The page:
Catholic Sailors Win Fight for Religious Freedom in US Navy

Why was the Navy’s July 8 clarification on religious liberty required?

The Carrier Airwing Three (CVW-3) chaplain stands behind the 'foul line' observing the launch of an F-14 Tomcat from the flight deck of USS Harry S. Truman (CVN 75) during Operation Iraqi Freedom, March 22, 2003.
The Carrier Airwing Three (CVW-3) chaplain stands behind the 'foul line' observing the launch of an F-14 Tomcat from the flight deck of USS Harry S. Truman (CVN 75) during Operation Iraqi Freedom, March 22, 2003. (photo: U.S. Navy photo by Photographer's Mate Airman Ryan O'Connor)

As a resident of Naval Station Newport, Rhode Island, where on-base indoor religious services were suspended in March and a U.S. Navy directive in June forbade me from attending off-base indoor religious services, I was stripped of my right and duty to worship my Lord and Savior.

I found myself stuck in a moral dilemma: Should I adhere to the general order and forgo the sacraments, considering that, like most American Catholics, I had lived without the sacraments since mid-March? Or should I disregard the order, face its administrative consequences, and participate in the celebration of the Holy Mass?

This concern no longer existed when, on the evening of July 8, the U.S. Navy released a memo with the subject line reading, “Clarification of Guidance Related to Attendance at Religious Services,” which highlighted that nothing in the original Navy directive, issued June 23, that banned sailors from attending off-base indoor religious services, “should be construed to restrict attendance at places of worship where attendees are able to appropriately apply COVID-19 transmission mitigation measures, specifically social distancing and use of face covering.” Why was this clarification on religious liberty required?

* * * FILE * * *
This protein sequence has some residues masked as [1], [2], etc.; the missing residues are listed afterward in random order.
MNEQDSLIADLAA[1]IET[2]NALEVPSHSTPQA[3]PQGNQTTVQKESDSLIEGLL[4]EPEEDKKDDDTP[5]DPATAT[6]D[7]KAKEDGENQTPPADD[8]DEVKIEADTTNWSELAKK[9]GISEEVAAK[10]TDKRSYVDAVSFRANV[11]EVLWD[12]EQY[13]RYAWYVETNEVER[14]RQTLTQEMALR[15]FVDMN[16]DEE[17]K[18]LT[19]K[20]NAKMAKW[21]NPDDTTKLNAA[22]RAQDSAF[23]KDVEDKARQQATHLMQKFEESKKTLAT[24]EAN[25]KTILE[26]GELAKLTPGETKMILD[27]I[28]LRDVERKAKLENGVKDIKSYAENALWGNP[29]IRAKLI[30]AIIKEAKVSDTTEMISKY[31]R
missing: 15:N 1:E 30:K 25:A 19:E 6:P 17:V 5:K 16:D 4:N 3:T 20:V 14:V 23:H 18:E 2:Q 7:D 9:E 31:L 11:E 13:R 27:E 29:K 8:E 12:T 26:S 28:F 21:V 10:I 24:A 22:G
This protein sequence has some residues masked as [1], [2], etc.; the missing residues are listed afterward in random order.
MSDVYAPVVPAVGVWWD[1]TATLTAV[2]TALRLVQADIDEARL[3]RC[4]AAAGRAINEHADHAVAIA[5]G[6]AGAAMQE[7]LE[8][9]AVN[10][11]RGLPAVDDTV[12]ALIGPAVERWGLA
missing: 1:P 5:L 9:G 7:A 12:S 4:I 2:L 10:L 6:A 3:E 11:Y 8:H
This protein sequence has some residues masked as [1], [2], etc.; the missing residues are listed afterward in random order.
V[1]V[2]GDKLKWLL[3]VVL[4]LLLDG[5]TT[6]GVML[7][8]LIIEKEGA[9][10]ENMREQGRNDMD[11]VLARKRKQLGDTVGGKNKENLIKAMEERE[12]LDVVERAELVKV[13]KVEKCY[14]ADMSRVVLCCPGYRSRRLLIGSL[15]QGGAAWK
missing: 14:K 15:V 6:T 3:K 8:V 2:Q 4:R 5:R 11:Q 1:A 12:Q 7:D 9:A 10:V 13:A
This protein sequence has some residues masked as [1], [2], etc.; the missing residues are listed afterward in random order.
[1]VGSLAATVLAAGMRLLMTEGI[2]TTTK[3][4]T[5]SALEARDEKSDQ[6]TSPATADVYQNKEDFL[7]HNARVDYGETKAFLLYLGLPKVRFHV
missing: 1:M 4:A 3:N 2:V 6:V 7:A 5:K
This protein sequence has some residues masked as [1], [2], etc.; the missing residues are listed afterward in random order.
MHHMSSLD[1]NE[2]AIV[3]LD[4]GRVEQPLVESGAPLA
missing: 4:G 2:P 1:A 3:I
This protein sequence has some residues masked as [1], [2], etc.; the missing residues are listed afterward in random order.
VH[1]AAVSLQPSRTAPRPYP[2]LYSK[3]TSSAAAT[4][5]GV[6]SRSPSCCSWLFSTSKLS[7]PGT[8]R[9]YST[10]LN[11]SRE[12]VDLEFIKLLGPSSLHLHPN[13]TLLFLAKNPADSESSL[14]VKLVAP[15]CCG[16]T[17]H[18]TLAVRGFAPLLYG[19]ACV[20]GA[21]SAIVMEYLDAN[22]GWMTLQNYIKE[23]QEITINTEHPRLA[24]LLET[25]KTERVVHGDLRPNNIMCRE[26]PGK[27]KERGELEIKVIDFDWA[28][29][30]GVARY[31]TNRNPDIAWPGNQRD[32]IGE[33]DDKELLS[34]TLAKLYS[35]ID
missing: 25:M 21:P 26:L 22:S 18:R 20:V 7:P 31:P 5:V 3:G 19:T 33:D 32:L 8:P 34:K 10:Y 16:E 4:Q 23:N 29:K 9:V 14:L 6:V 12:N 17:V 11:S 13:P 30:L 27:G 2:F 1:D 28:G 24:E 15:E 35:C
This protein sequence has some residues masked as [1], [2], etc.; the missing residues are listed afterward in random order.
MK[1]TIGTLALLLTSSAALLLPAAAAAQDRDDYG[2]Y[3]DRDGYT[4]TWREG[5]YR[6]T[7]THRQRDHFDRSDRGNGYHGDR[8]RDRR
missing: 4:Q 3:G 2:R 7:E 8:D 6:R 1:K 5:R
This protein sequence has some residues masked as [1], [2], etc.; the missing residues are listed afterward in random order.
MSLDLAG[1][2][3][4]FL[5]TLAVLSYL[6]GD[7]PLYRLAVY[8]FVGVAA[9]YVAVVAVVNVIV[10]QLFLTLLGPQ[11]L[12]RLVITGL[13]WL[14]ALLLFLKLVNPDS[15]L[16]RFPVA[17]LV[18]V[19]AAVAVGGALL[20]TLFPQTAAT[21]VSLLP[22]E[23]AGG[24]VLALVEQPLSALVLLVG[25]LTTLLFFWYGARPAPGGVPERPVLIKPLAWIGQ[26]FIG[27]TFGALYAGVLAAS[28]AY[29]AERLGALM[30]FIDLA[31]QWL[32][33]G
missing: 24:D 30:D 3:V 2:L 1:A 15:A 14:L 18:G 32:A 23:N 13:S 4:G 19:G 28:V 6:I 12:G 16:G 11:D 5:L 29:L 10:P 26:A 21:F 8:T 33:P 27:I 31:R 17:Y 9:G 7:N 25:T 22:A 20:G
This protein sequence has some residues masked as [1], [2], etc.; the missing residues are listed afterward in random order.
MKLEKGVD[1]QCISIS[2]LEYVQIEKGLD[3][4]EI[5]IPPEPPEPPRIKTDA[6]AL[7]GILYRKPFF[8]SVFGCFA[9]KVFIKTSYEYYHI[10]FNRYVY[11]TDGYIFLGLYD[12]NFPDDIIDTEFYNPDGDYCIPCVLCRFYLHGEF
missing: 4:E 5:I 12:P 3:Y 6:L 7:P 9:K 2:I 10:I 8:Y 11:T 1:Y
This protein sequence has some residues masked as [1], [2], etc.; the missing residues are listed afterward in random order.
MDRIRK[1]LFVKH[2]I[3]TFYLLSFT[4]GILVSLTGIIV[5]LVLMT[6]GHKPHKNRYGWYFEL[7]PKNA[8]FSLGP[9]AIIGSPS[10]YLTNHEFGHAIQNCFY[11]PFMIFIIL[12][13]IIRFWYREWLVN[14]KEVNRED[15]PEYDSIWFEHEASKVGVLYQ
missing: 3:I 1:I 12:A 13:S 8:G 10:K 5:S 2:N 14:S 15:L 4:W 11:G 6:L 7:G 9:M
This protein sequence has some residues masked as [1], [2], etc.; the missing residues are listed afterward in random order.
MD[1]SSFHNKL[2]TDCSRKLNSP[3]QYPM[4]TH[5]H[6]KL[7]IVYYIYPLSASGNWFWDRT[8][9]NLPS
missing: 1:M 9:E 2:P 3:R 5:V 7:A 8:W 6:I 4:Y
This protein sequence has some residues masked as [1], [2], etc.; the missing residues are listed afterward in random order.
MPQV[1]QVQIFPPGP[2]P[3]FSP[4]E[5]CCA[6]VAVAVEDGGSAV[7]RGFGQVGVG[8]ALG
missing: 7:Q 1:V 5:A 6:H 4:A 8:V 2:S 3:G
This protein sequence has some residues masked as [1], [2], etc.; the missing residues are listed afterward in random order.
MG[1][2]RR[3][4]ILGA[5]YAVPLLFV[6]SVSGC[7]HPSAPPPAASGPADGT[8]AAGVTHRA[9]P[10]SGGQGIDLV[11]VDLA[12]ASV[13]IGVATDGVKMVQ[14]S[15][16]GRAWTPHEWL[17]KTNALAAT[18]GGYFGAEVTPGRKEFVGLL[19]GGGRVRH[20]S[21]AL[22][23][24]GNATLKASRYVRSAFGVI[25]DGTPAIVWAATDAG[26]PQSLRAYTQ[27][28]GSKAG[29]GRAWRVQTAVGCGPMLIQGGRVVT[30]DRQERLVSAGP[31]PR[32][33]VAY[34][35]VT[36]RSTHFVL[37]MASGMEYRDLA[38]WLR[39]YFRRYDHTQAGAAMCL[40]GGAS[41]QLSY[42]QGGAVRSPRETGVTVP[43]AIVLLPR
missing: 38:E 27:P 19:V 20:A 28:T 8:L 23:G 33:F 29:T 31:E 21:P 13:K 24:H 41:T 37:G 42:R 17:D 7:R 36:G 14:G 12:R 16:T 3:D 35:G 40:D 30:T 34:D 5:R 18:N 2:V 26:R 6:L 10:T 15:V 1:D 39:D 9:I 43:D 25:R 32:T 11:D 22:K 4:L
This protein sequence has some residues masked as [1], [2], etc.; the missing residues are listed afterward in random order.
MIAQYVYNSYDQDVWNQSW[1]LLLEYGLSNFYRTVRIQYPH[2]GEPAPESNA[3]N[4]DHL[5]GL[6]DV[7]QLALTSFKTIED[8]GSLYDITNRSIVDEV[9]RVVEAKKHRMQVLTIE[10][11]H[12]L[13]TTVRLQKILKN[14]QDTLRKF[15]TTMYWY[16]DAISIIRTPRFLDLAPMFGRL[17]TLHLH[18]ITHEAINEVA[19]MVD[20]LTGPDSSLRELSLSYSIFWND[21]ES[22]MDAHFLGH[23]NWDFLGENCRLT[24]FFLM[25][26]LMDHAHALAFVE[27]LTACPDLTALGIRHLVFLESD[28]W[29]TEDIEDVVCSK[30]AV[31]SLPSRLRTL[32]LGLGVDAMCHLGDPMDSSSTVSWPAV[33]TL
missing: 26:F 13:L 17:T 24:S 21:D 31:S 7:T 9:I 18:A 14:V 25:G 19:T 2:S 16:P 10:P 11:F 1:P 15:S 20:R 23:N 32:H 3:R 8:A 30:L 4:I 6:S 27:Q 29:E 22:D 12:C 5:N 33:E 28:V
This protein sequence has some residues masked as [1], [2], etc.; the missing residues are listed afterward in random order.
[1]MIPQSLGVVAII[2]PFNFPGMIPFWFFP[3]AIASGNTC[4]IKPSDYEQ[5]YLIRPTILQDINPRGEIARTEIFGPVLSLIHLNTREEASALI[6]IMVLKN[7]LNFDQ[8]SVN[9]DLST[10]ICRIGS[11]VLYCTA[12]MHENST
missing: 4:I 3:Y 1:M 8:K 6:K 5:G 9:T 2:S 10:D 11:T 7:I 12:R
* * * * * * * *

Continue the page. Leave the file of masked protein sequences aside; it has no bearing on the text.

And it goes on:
Immediately upon the release of the Navy directive on June 23, an order that effectively prohibited sailors from freely exercising their right to worship because on-base indoor religious services were previously suspended and off-base indoor religious services were now banned, many service members — subject to Navy regulations — appealed to their local commanders for a religious accommodation. Legal firms specializing in religious liberty, notably First Liberty Institute, assisted these sailors in providing sound legal advice in their fight for religious liberty.

The Navy made the decision to include off-base indoor religious services along with the other prohibited activities — dining-in at restaurants, visiting your local barbershop, relaxing on a public beach and shopping at all non-essential commercial retail establishment — in order to effectively combat COVID-19 and maintain operational readiness for any potential threat that harms America. This decision was foremost guided by a clause in a Navy instruction, which states:

“In line with section 2000bb-1 of Title 42, United States Code, requests for religious accommodation from a military policy, practice or duty that substantially burdens a Sailor’s exercise of religion may be denied only when the military policy, practice or duty furthers a compelling government interest and is the least restrictive means available of furthering that compelling government interest.”

The compelling government interest, in this case, was to maintain a naval force free of COVID-19, so if a unit was tasked with an urgent mission, it could be accomplished without hesitation or fear of medical reprisal. Thus, the Navy, influenced by this among other reasons, prohibited its sailors from participating in “events designed to promote large gatherings, to include religious services.” Despite the need to be COVID-free, this compelling interest did not merit the curtailing of the religious freedom of sailors’ immediate family members and was by no means the least restrictive as this order completely banned the free exercise of worship while other freedoms, which were equally as exposed to the virus, were granted.